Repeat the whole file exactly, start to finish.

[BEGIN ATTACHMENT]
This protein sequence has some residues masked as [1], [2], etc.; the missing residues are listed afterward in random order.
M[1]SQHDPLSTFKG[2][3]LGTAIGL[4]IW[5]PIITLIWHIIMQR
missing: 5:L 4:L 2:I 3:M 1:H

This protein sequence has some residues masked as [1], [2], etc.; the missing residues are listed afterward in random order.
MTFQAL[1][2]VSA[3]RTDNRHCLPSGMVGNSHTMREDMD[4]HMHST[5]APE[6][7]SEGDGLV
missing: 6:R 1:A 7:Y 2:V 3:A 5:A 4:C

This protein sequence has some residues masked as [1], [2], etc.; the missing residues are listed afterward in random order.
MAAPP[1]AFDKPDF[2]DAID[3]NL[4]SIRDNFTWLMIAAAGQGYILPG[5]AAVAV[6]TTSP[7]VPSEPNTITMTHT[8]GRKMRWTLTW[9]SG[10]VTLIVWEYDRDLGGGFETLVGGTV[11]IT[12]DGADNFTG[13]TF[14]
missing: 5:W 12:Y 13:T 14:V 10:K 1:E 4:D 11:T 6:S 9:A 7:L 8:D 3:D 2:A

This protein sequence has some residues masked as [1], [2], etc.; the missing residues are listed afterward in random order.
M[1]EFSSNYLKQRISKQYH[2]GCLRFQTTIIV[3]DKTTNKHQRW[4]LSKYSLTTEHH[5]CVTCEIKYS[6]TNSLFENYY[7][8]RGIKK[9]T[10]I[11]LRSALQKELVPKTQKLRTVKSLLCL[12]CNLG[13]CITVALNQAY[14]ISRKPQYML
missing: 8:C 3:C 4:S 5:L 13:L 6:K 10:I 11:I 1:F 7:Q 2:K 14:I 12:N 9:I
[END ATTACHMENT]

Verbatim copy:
This protein sequence has some residues masked as [1], [2], etc.; the missing residues are listed afterward in random order.
M[1]SQHDPLSTFKG[2][3]LGTAIGL[4]IW[5]PIITLIWHIIMQR
missing: 5:L 4:L 2:I 3:M 1:H

This protein sequence has some residues masked as [1], [2], etc.; the missing residues are listed afterward in random order.
MTFQAL[1][2]VSA[3]RTDNRHCLPSGMVGNSHTMREDMD[4]HMHST[5]APE[6][7]SEGDGLV
missing: 6:R 1:A 7:Y 2:V 3:A 5:A 4:C

This protein sequence has some residues masked as [1], [2], etc.; the missing residues are listed afterward in random order.
MAAPP[1]AFDKPDF[2]DAID[3]NL[4]SIRDNFTWLMIAAAGQGYILPG[5]AAVAV[6]TTSP[7]VPSEPNTITMTHT[8]GRKMRWTLTW[9]SG[10]VTLIVWEYDRDLGGGFETLVGGTV[11]IT[12]DGADNFTG[13]TF[14]
missing: 5:W 12:Y 13:T 14:V 10:K 1:E 4:D 11:T 6:S 9:A 7:L 8:D 3:D 2:A

This protein sequence has some residues masked as [1], [2], etc.; the missing residues are listed afterward in random order.
M[1]EFSSNYLKQRISKQYH[2]GCLRFQTTIIV[3]DKTTNKHQRW[4]LSKYSLTTEHH[5]CVTCEIKYS[6]TNSLFENYY[7][8]RGIKK[9]T[10]I[11]LRSALQKELVPKTQKLRTVKSLLCL[12]CNLG[13]CITVALNQAY[14]ISRKPQYML
missing: 8:C 3:C 4:S 5:L 13:L 6:K 10:I 11:I 1:F 7:Q 2:K 14:I 12:N 9:I